11.51 NA 5.93

11.77 NA 6.84

14.13 1.33 10.42

18.87 2.33 7.18

12.87 6.64 5.44

6.48 2.57 4.33

5.05 6.59 4.03

4.84 8.84 5.82

NA 4.38 4.04

NA 5.13 4.81
















(1)AmeriCredit, CPSI, SNAAC--Includes repo inventory that has not been charged off. (2)CarFinance--9/30/13 reflects 6/30/13, 9/30/12 reflects 6/30/12. (3)DriveTime--Effective December 2011, the servicer modified its charge-off policy; delinquency data for the previous years have not been adjusted for a change in the servicer's credit and collection policy. (4)Exeter--9/30/13 reflects 6/30/13, 9/30/12 reflects 6/30/12. (5)First Investors--FYE April 30 used for year end Dec. 31. 9/30/13 reflects 7/31/13, 9/30/12 reflects 7/31/12. (6)Flagship--Includes performance from predecessor Flagship Credit Corp. 9/30/13 reflects 8/31/13, 9/30/12 reflects 8/31/12. (7)JD Byrider--9/30/13 reflects 3/31/13, 9/30/12 reflects 3/31/12.


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Table 1

Delinquencies (%) (cont.)

(8)Santander--The servicer considers a receivable delinquent when an obligor fails to pay the required minimum portion of the scheduled payment by the due date. The required minimum is never less than 50%. However, an obligor will not be considered current if he misses two consecutive payments. (9)Tidewater--12/31/12 reflects 8/31/12. (10)UACC--In May 2010, the company sold its servicing rights. Under the former servicing policy, delinquent vehicles were repossessed and charged off at approximately 30 days. With the new policy, vehicles are repossessed closer to an average of 60 days, a more typical practice in the subprime space. (11)Westlake--Delinquencies for September reflect July 2012 and 2013. NA--Not available.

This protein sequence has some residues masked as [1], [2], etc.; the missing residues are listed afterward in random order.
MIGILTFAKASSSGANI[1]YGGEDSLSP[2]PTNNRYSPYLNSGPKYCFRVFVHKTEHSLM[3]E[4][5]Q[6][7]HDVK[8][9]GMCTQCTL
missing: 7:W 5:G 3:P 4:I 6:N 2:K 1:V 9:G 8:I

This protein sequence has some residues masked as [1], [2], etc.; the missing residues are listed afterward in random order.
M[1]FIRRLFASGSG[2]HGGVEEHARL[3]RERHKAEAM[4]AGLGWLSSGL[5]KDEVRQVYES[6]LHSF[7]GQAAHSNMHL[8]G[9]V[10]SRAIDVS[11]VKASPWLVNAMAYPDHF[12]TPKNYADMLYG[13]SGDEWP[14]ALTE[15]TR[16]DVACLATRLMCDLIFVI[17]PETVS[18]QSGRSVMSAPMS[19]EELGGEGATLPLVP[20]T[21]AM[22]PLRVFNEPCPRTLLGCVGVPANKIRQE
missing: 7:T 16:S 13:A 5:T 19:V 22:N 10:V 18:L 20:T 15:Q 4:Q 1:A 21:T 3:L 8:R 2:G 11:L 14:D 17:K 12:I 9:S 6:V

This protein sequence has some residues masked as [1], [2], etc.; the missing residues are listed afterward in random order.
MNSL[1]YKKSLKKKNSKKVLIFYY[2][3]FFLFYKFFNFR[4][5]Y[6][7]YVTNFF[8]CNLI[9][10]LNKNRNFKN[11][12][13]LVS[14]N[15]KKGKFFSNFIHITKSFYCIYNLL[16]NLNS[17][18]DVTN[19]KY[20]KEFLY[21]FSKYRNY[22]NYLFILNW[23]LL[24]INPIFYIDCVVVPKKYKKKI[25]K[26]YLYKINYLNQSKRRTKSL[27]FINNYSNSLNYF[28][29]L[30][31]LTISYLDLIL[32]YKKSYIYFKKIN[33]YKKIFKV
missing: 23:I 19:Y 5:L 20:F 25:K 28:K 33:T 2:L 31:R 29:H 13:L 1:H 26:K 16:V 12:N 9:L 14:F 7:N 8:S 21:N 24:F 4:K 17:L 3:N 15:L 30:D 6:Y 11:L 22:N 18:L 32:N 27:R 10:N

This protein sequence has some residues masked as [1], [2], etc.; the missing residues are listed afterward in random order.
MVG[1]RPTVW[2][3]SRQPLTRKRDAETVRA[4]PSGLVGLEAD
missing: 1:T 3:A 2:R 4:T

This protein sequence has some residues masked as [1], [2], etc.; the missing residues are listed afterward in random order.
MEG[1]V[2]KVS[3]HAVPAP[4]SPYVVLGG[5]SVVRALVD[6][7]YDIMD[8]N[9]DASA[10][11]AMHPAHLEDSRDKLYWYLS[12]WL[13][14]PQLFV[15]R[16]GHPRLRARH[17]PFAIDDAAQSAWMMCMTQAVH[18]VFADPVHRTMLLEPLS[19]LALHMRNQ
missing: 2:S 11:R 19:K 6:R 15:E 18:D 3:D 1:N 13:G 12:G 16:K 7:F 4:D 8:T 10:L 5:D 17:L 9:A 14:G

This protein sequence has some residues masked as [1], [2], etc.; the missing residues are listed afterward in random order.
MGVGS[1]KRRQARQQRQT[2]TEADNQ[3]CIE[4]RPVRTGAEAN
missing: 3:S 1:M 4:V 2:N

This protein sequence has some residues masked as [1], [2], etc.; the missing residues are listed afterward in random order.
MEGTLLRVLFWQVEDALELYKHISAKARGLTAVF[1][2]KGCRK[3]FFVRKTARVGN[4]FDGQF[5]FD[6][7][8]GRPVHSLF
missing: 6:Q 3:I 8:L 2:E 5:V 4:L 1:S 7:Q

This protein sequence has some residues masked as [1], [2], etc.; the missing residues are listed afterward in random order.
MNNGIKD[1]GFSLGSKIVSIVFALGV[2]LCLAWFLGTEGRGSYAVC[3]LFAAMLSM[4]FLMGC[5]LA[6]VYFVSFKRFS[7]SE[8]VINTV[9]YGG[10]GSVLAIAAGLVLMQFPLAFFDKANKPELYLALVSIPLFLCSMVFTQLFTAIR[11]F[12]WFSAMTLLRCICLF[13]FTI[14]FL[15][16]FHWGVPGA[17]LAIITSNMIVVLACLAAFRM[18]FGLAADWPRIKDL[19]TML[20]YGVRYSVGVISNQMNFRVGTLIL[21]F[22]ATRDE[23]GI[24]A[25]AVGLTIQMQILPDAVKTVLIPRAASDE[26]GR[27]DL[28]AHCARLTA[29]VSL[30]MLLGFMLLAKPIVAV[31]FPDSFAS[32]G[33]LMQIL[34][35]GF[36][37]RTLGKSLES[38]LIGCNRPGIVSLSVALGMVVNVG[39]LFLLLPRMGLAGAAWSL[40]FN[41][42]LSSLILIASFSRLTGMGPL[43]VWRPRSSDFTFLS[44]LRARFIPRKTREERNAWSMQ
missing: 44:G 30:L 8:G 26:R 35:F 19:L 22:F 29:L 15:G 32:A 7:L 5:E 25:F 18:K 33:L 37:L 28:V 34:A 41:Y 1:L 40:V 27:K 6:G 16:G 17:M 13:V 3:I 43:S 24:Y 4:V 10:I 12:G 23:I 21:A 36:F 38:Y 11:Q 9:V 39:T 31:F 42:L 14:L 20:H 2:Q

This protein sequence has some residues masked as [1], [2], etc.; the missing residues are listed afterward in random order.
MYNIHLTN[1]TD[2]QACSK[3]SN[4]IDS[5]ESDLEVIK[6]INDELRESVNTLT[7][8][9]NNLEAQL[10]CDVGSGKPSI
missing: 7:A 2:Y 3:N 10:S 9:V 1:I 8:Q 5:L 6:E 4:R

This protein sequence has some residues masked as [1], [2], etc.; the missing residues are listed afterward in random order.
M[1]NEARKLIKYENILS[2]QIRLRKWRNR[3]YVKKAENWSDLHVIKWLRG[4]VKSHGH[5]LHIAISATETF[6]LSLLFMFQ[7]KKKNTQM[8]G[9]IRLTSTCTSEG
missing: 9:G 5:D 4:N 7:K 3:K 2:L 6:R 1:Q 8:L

Table 2

Net Losses (%)

Net losses/Average net outstanding balance 2000 American Credit Acceptance LLC AmeriCredit Corp.(1) CarFinance Capital LLC Consumer Portfolio Services Inc. DriveTime Car Sales Inc.(2) Exeter Finance Corp.(3) First Investors Financial Services Inc.(4) Flagship Credit Acceptance LLC(5) JD Byrider(6) Prestige Financial Services Inc. Santander Consumer USA Security National Automotive Acceptance Co. LLC Tidewater Finance Co.(7) United Auto Credit Corp.(8) Westlake Services LLC(9) Subprime finance co. avg. NA 4.00 NA 11.18 2001 NA 3.60 NA 6.24 2002 NA 4.60 NA 5.01 2003 NA 6.50 NA 4.66 2004 NA 7.20 NA 5.67 2005 NA 5.70 NA 4.86 2006 NA 5.20 NA 4.61 2007 9.06 4.70 NA 5.36 2008 13.38 6.20 NA 7.85 2009 16.38 7.90 NA 11.17 2010 14.41 7.40 NA 9.11 2011 11.70 3.20 0.26 5.78 2012 13.40 2.50 2.28 3.58 2013* 13.10 2.50 3.13 4.19

NA NA 3.15

NA NA 4.10

NA NA 4.73

NA NA 5.73

NA NA 4.31

NA NA 2.36

NA NA 2.47

18.20 NA 3.04

21.40 5.51 4.70

18.20 5.87 6.45

13.50 5.19 5.29

13.10 4.37 3.30

13.90 5.01 3.11

14.80 4.46 2.85

















NA NA 10.65 NA

NA 5.60 10.91 NA

NA 4.50 6.76 NA

NA 3.10 11.02 NA

NA 2.70 8.81 NA

NA 3.60 10.89 8.82

16.70 5.60 12.46 7.80

17.80 6.60 12.92 7.30

13.90 5.90 6.45 5.39

12.80 3.80 5.81 5.37

13.10 1.90 4.56 5.88

13.40 NA 4.55 NA

NA NA 8.23

NA NA 10.27

NA NA 10.19

NA NA 11.92

5.50 NA 10.12

5.92 NA 8.24

6.41 NA 11.27

7.00 6.88 16.33

9.59 8.61 17.80

11.21 12.81 11.58

6.64 9.54 5.11

4.76 3.16 6.05

3.73 9.80 7.78

NA 10.03 7.22















*Nine months ended Sept. 30.


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Table 2

Net Losses (%) (cont.)

(1)AmeriCredit--Fiscal year-end (FYE) June 30 used for 2000-2010. 2011 reflects 12/31/11. On 10/1/10, AmeriCredit Corp. became a wholly owned subsidiary of GM Holdings LLC which is a wholly owned subsidiary of General Motors Co. Subsequently, the company changed its year-end reporting from June 30 FYE to a Dec. 31 year-end. Additionally, finance receivables originated prior to the acquisition were adjusted to fair market value at 10/1/10 under the purchase method of accounting, so the total balance will not be comparable for periods prior to 10/1/10. (2)DriveTime--Data obtained for 10-K filings. September 2013 losses annualized. (3)Exeter--9/30/13 reflects 6/30/13. (4)First Investors--FYE April 30 used for year-end. 9/30/13 reflects 7/31/13. (5)Flagship--9/30/13 reflects 8/31/13. (6)JD Byrider--9/30/13 reflects 3/31/13. (7)Tidewater--2012 reflects 8/31/2012. (8)UACC--9/30/13 reflects 3/31/13. (9)Westlake--9/30/2013 reflects July 31, 2013. NA--Not available.